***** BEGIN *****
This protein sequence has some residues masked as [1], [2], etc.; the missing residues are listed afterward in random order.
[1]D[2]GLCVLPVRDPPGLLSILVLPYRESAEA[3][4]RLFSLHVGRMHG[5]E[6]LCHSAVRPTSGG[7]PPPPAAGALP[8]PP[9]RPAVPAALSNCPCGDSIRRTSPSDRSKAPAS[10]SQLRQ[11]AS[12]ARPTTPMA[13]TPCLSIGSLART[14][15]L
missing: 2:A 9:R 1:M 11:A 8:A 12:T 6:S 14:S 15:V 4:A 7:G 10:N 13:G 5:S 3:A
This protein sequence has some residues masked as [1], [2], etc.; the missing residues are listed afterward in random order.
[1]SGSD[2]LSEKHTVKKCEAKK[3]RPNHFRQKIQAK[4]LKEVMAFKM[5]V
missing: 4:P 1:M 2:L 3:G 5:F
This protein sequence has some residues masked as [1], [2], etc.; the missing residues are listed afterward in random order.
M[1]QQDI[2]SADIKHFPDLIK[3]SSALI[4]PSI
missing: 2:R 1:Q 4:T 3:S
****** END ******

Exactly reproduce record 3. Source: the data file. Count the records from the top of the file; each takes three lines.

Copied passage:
This protein sequence has some residues masked as [1], [2], etc.; the missing residues are listed afterward in random order.
M[1]QQDI[2]SADIKHFPDLIK[3]SSALI[4]PSI
missing: 2:R 1:Q 4:T 3:S